Projectors are just cool. I am sure there is a more intellectual to express my love for projectors but often simple is best and my love is very simple in nature. I love light being thrown and caught to create a non material image. Whether it is a film, still images, or some variation being projected there is a little part of me that is drawn to the process. As one might expect this leads to myself having an interest, well more admiration for projection mapping. This first and sadly only time I have been witness to full projection mapping was during the summer of 2014 in San Antonio, Texas when I went to a local cathedral to watch the history of the city told through projected light and lasers. The result was a fluid and enthralling fifteen or so minutes that transfigured the building in front of me into countless images capturing San Antonio through the decades. This automatically had me thinking of the potential for epics thrown across Nashville’s Parthenon or short narratives crafted with laser for the side of a uniquely shaped building. There hasn’t been much work done with this yet but I see amazing potential for a special niche or narrative, art, and entertainment.
Another exposure to projection mapping is the work of the music duo Pomplamoose. Pomplamoose began online crafted very clever covers and original songs housed in what they dubbed as VideoSongs, a genre of music video influenced by the film movement Dogma 95. When they began writing their second and third albums they abandoned VideoSongs for more stylized videos with many featuring single take projection mapping done in there basement. These video (which I’ll link down below) not only expanded the projection value of their videos by simply putting time into scoping out the set but also started to craft a visual idea of false identity within their videos. The singer, Nataly Dawn, and musician, Jack Conti, are shown side by side and in contrast with projected versions of themselves who are often more stylized whether by looking completely alien or by simply being shown as rock stars with their instruments. Even though they have now moved away from projection mapping their videos still carry to desillusionment between the performers we know to be “normal” and the performers as they adopt costumes and personas. This disconnect between truth and character is a reflection of many music videos that place the familiar musician as something they are not aka Micheal Jackson as a zombie/werewolf; but Pomplamooses videos did this before creating full narrative music videos which provides an interest context for those narratives. Of course we know the king of pop is not a were wolf but the video is not aware of that where in Pomplamoose they address it through their motifs and tradition.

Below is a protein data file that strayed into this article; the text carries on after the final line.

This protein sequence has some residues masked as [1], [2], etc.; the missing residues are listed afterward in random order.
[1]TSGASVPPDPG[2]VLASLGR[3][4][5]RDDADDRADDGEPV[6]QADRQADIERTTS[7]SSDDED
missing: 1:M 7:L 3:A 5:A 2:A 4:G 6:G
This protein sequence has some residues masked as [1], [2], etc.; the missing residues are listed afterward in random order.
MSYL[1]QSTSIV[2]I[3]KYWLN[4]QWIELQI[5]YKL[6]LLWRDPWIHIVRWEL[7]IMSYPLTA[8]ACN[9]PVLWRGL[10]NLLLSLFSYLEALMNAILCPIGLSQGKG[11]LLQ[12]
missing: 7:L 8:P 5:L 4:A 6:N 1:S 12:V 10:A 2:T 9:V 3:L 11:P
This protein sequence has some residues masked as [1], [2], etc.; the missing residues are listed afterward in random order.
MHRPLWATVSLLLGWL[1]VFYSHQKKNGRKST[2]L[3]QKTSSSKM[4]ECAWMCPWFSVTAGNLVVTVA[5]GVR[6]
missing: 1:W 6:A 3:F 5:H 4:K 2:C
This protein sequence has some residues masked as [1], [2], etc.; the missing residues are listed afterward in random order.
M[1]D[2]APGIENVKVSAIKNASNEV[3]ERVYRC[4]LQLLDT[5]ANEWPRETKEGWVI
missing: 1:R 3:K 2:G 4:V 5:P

Projection mapping has a lot of potential across multiple platforms. Use in both live and recorded form shows immense promise. All we need is creators with the time and dedication to apply themselves to the new art form. Even if you do not have the money to show a exhibition on a building even a simple projector can create an amazing experience.
San Antonio Projection:
Pomplamoose Projection Music Videos: